Rimfire Central Firearm Forum banner
1 - 12 of 12 Posts

· Premium Member
Joined
·
507 Posts
Discussion Starter · #1 ·
I had two old project guns in my closet that I needed to repair and refinish last commencement season in order to reward two of my grandchildren on the cheap. Unlike many others here I don't need to make "pawn shop finds". The FFL that I've been using for many years is a local pawn shop. The owner knows that I buy old, rusty, inoperable walnut and steel-era guns to repair, modify, or restore. He calls me as a last resort whenever he takes in a hopeless case that he needs to unload. On this one, he warned me that it looked like Bubba had put a quart of oil in the receiver that seeped into the stock before he stored it wet in a cloth case. Then he sanded it in a futile attempt to get "down to the original finish". :oops: Needless to say, this one was beyond the stage where a Big 45 pad would have been useful:











As usual, a little draw filing, edge repair, polishing, rebluing, Acraglas and refinishing can work wonders.






I was working on an old Marlin 39A for the other grandson at the same time and killed two birds with one stone by using the same stain and batch of Acraglas gel on this gun.



You can read about the Marlin project here:
 

· Premium Member
Joined
·
507 Posts
Discussion Starter · #3 ·
Fantastic Job Sir! Most people would not take the time or love to redo a classic rifle like this.

Thanks! If you need a hobby, it's cheaper than fixing old cars.😏
I grew up next door to my grandfather's gunsmith shop watching him work on these. My son still has the one he restored for me.

My gradfather was born in 1880. Like lots of family farmers in the Connecticut Valley, he had to learn a useful trade to put some folding money in his pocket. So, he worked at Winchester for about 20 years. He was a journeyman in the gunshop there by the time he quit and moved to a farm in Arkansas shortly after WWI. He was in his 70s and retired by the time I was born. He ran a small shop to supplement his pension. He advised me way back then that it was a dying art because most people just throw them away or put them in the closet and forget them when they get a new one.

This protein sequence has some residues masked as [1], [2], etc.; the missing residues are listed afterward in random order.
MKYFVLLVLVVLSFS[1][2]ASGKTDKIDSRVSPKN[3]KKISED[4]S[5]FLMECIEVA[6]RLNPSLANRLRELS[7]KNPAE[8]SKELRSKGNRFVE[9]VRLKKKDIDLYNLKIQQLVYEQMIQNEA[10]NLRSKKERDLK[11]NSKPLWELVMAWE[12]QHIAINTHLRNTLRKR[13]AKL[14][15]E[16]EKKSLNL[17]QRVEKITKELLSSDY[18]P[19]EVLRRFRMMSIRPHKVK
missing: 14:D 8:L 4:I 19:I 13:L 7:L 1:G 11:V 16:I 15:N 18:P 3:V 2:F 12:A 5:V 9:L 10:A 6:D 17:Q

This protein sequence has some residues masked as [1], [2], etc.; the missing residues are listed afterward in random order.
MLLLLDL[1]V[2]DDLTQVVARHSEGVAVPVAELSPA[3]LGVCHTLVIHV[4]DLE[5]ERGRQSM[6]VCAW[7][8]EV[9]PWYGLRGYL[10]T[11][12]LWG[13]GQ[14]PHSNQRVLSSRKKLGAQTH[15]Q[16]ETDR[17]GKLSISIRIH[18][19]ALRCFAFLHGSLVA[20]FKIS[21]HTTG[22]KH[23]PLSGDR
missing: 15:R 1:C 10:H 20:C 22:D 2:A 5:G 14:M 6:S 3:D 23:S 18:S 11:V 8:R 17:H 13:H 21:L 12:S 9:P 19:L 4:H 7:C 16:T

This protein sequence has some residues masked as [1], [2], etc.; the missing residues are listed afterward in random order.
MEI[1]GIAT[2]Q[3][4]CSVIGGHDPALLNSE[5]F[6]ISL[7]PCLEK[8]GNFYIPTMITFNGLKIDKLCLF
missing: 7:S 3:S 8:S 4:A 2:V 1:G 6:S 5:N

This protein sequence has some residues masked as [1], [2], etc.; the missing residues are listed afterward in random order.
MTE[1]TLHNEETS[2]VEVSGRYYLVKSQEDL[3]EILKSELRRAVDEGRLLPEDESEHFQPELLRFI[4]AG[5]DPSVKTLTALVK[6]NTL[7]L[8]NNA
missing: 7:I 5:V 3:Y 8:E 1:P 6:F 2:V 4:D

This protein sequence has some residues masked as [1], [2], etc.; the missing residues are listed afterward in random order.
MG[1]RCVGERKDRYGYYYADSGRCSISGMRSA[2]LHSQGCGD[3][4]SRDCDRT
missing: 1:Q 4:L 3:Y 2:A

· Premium Member
Joined
·
507 Posts
Discussion Starter · #8 ·
Nice job!!! love the stock colors. Looks like original Winchester coloring.
Many of the 1890s and later Marlins and Winchesters were stained with reddish hues. I didn't blacken the pores on these or mix the standard stains that are used to match those. I just employed an off the shelf Rustoleum 1 hour product that was similar, because I knew it could be used to dye my Acraglas without any adverse effects on curing.
 

· Premium Member
Joined
·
507 Posts
Discussion Starter · #10 ·
I hope you have show your lucky grandkids some photos of “before” so they can hopefully appreciate how fine a job you did. Congrats.
I have five grandchildren. They've seen many of my restorations and refinishing jobs before. I never took pictures of any of them until I started lurking around here. I still get too eager to get to work on them and get them back together and delivered. So in many cases I realize that I forgot to get certain before, in-progress, or after pictures until it's too late.:rolleyes:
 

· Premium Member
Joined
·
507 Posts
Discussion Starter · #12 ·
Traptinkansas, I am in need of adoption. Please send your info so my adoption counselor can reach out to you. Oldbird13
LOL! Just keep in mind that these were consolation prizes. They were handed out along with the explanation that Grandpa was going to be selfishly hanging on to the Winchester 9422s just a little bit longer:
 
1 - 12 of 12 Posts
Top